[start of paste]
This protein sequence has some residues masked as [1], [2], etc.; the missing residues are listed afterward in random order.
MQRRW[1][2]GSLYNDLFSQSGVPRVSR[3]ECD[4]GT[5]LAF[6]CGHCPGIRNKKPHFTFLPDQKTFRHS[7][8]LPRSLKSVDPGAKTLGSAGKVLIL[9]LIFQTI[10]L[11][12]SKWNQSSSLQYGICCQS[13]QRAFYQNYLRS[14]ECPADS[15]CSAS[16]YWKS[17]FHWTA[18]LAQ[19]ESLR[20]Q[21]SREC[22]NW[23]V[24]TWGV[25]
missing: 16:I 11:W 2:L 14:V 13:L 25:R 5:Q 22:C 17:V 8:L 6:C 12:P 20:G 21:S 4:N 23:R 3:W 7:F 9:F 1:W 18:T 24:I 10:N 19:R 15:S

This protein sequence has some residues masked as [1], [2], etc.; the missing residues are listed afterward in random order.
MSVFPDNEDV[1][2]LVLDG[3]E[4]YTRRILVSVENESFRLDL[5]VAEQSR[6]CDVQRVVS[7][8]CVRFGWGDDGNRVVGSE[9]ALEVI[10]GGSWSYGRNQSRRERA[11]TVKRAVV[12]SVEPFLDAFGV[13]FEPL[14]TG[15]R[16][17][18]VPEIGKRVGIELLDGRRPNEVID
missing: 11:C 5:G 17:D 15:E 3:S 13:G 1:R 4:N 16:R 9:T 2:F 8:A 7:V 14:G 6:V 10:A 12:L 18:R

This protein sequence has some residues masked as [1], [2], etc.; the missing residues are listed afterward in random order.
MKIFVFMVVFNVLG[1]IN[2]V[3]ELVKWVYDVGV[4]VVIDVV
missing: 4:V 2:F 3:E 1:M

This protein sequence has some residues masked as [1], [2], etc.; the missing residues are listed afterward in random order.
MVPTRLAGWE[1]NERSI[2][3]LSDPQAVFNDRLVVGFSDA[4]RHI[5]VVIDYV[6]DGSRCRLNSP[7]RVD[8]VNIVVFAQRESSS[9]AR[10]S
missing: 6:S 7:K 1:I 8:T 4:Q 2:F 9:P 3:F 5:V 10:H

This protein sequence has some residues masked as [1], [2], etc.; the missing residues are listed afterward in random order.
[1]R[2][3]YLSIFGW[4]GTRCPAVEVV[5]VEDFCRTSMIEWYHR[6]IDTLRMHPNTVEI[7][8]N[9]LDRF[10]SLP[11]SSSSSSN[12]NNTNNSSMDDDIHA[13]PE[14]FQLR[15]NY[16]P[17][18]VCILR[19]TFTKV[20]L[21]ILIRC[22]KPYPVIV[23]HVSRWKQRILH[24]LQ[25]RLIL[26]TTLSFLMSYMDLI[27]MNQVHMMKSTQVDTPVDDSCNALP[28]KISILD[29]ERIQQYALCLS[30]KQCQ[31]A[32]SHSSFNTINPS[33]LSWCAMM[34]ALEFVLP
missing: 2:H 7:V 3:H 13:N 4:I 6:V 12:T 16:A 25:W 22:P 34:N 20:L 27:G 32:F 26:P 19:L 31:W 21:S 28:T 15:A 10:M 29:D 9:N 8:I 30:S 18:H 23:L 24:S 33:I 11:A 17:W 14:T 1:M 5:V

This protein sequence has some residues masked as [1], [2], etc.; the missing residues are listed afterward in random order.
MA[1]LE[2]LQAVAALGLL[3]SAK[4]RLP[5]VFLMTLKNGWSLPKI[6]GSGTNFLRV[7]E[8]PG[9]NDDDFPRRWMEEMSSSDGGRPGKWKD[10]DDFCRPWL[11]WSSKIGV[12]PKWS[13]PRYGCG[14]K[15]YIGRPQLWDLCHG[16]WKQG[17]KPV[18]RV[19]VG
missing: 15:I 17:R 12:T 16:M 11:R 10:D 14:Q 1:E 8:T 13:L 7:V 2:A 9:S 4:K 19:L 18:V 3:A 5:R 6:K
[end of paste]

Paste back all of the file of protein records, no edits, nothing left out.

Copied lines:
This protein sequence has some residues masked as [1], [2], etc.; the missing residues are listed afterward in random order.
MQRRW[1][2]GSLYNDLFSQSGVPRVSR[3]ECD[4]GT[5]LAF[6]CGHCPGIRNKKPHFTFLPDQKTFRHS[7][8]LPRSLKSVDPGAKTLGSAGKVLIL[9]LIFQTI[10]L[11][12]SKWNQSSSLQYGICCQS[13]QRAFYQNYLRS[14]ECPADS[15]CSAS[16]YWKS[17]FHWTA[18]LAQ[19]ESLR[20]Q[21]SREC[22]NW[23]V[24]TWGV[25]
missing: 16:I 11:W 2:L 14:V 13:L 25:R 5:Q 22:C 17:V 8:L 6:C 12:P 20:G 21:S 4:N 23:R 3:W 7:F 9:F 1:W 18:T 24:I 10:N 19:R 15:S

This protein sequence has some residues masked as [1], [2], etc.; the missing residues are listed afterward in random order.
MSVFPDNEDV[1][2]LVLDG[3]E[4]YTRRILVSVENESFRLDL[5]VAEQSR[6]CDVQRVVS[7][8]CVRFGWGDDGNRVVGSE[9]ALEVI[10]GGSWSYGRNQSRRERA[11]TVKRAVV[12]SVEPFLDAFGV[13]FEPL[14]TG[15]R[16][17][18]VPEIGKRVGIELLDGRRPNEVID
missing: 11:C 5:G 17:D 15:E 3:S 13:G 1:R 4:N 16:R 9:T 2:F 8:A 7:V 14:G 6:V 10:A 12:L 18:R

This protein sequence has some residues masked as [1], [2], etc.; the missing residues are listed afterward in random order.
MKIFVFMVVFNVLG[1]IN[2]V[3]ELVKWVYDVGV[4]VVIDVV
missing: 4:V 2:F 3:E 1:M

This protein sequence has some residues masked as [1], [2], etc.; the missing residues are listed afterward in random order.
MVPTRLAGWE[1]NERSI[2][3]LSDPQAVFNDRLVVGFSDA[4]RHI[5]VVIDYV[6]DGSRCRLNSP[7]RVD[8]VNIVVFAQRESSS[9]AR[10]S
missing: 6:S 7:K 1:I 8:T 4:Q 2:F 9:P 3:F 5:V 10:H

This protein sequence has some residues masked as [1], [2], etc.; the missing residues are listed afterward in random order.
[1]R[2][3]YLSIFGW[4]GTRCPAVEVV[5]VEDFCRTSMIEWYHR[6]IDTLRMHPNTVEI[7][8]N[9]LDRF[10]SLP[11]SSSSSSN[12]NNTNNSSMDDDIHA[13]PE[14]FQLR[15]NY[16]P[17][18]VCILR[19]TFTKV[20]L[21]ILIRC[22]KPYPVIV[23]HVSRWKQRILH[24]LQ[25]RLIL[26]TTLSFLMSYMDLI[27]MNQVHMMKSTQVDTPVDDSCNALP[28]KISILD[29]ERIQQYALCLS[30]KQCQ[31]A[32]SHSSFNTINPS[33]LSWCAMM[34]ALEFVLP
missing: 2:H 7:V 3:H 13:N 4:I 6:V 12:T 16:A 25:W 22:P 34:N 20:L 27:G 32:F 26:P 19:L 31:W 21:S 28:T 15:A 10:M 29:D 9:N 8:I 30:S 18:H 23:L 24:S 33:I 11:A 17:W 14:T 1:M 5:V

This protein sequence has some residues masked as [1], [2], etc.; the missing residues are listed afterward in random order.
MA[1]LE[2]LQAVAALGLL[3]SAK[4]RLP[5]VFLMTLKNGWSLPKI[6]GSGTNFLRV[7]E[8]PG[9]NDDDFPRRWMEEMSSSDGGRPGKWKD[10]DDFCRPWL[11]WSSKIGV[12]PKWS[13]PRYGCG[14]K[15]YIGRPQLWDLCHG[16]WKQG[17]KPV[18]RV[19]VG
missing: 15:I 17:R 12:T 16:M 11:R 10:D 14:Q 1:E 8:T 13:L 7:V 2:A 9:S 4:K 19:L 18:V 3:A 5:R 6:K